cost recovery separate from base rate proceedings.
See S.B. 8, 2013 Reg. Sess. (cross-filed as H.B.
89); S.B. 541, 2012 Reg. Sess. (cross-filed as H.B. 662);
S.B. 332, 2011 Reg. Sess. (cross-filed as H.B. 856). On
February 22, 2013, the General Assembly enacted a bill titled
"An Act Concerning Gas Companies-Rate
Regulation-Infrastructure Replacement Surcharge," the
STRIDE statute, creating an exception to the normal
ratemaking process. The law took effect on June 1, 2013. 2013
Md. Laws, ch. 161, § 2.
STRIDE statute created § 4-210 of the Public Utilities
Article. To increase the pace of natural gas infrastructure
improvements, promote public safety, and enhance gas pipeline
system reliability, the General Assembly created incentives
for public service companies to submit STRIDE-compliant
infrastructure plans, which would receive more timely cost
recovery than would otherwise be available under the
traditional rate setting process. Pursuant to the STRIDE
statute, a public service company may file "a plan to
invest in eligible infrastructure replacement projects"
with the Commission accompanied by "a cost-recovery
schedule . . . that includes a fixed annual surcharge on
customer bills to recover reasonable and prudent costs"
of those projects. PU § 4-210(d)(1). An "eligible
infrastructure replacement" project is defined as
"a replacement or an improvement in an existing
infrastructure of a gas company." PU § 4-210(a)(3).
an "eligible infrastructure replacement" project:
"(i) is made on or after June 1, 2013; (ii) is designed
to improve public safety or infrastructure reliability; (iii)
does not increase the revenue of a gas company by connecting
an improvement directly to new customers; (iv) reduces or has
the potential to reduce greenhouse gas emissions through a
reduction in natural gas system leaks; and (v) is not
included in the current rate base of the gas company as
determined in the gas company's most recent base rate
proceeding." Id. A STRIDE plan filed by a
public service company must include: "(i) a time line
for the completion of each eligible project; (ii) the
estimated cost of each project; (iii) a description of
customer benefits under the plan; and (iv) any other
information the Commission considers necessary to evaluate
the plan." PU § 4-210(d)(2).
most legislation, the STRIDE statute included a statement of
legislative intent: "It is the intent of the General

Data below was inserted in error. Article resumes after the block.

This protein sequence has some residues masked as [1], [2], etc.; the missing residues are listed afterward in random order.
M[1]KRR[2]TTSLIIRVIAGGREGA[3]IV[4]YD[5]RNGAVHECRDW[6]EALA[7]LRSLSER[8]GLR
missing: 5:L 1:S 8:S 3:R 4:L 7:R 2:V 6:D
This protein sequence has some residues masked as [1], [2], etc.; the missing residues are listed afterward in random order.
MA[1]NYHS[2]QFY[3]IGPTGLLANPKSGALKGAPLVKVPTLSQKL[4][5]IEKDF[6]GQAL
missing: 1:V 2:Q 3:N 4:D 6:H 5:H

Assembly that the purpose of this section is to accelerate
gas infrastructure improvements in the State by establishing
a mechanism for gas companies to promptly recover reasonable
and prudent costs of investments in eligible infrastructure
replacement projects separate from base rate
proceedings." PU § 4-210(b). If the Commission
approves a proposed infrastructure project under the STRIDE
statute, a public service company may recover costs through a
fixed annual surcharge that is collectible while the approved
work is being performed. See PU § 4-210(d)(3).
Gas filed a STRIDE plan with the Commission on November 7,
2013, that was approved by the Commission. PU §
4-210(d). The proposed 2013 STRIDE plan consisted of four
distribution system replacement programs, all of which were
located within the company's Maryland service territory.
Subsequently on March 10, 2015, Washington Gas filed an
application for approval of a proposed amendment to add four
new transmission system programs. While the majority of the
assets included in the amended application were physically
located in Maryland, three proposals contained individual
projects located outside of Maryland. Specifically,
Transmission Program 1 contained two projects replacing
pipeline in Virginia, Transmission Program 2 contained four
infrastructure replacement projects in Virginia, and
Transmission Program 4 contained six replacement projects in
Virginia or Washington, D.C.
Commission was required to approve or deny the amended
application within 150 days of the amendment's filing. PU
§ 4-210(e)(2). The Commission deferred its decision and
delegated the matter to a public utility law judge on March
16, 2015. PU § 3-104(d)(1). The Commission staff and the
OPC intervened in the proceeding before the public utility
law judge, then-Chief Judge Terry J. Romine.
evidentiary hearing was held on April 29, 2015, and initial
and reply briefs were filed on May 14 and May 21, 2015,
respectively. The parties mainly disputed whether Washington
Gas could recover costs for infrastructure replacement
projects located outside of Maryland through the STRIDE
statute. Washington Gas contended that since Maryland
customers would benefit from the improvements located outside
of Maryland, PU § 4-210 permitted STRIDE cost recovery
on those out-of-state assets. On May 27, 2015, Chief Judge
Romine issued an order, concluding that for "an
infrastructure replacement project to be an 'eligible
infrastructure replacement' under the STRIDE law,"
and thus qualifying for accelerated cost recovery associated
with the project through the STRIDE surcharge mechanism, the
project "must be located on pipeline system located in
the State and subject to the Commission's
jurisdiction." Further, Chief Judge Romine stated that
the STRIDE statute "is clear and unambiguous; the
incentive for cost recovery outside a base rate proceeding is
available to 'accelerate gas infrastructure improvements
in the State.'" Since Transmission Programs 1, 2,
and 4 included infrastructure located outside of Maryland,
Chief Judge Romine ...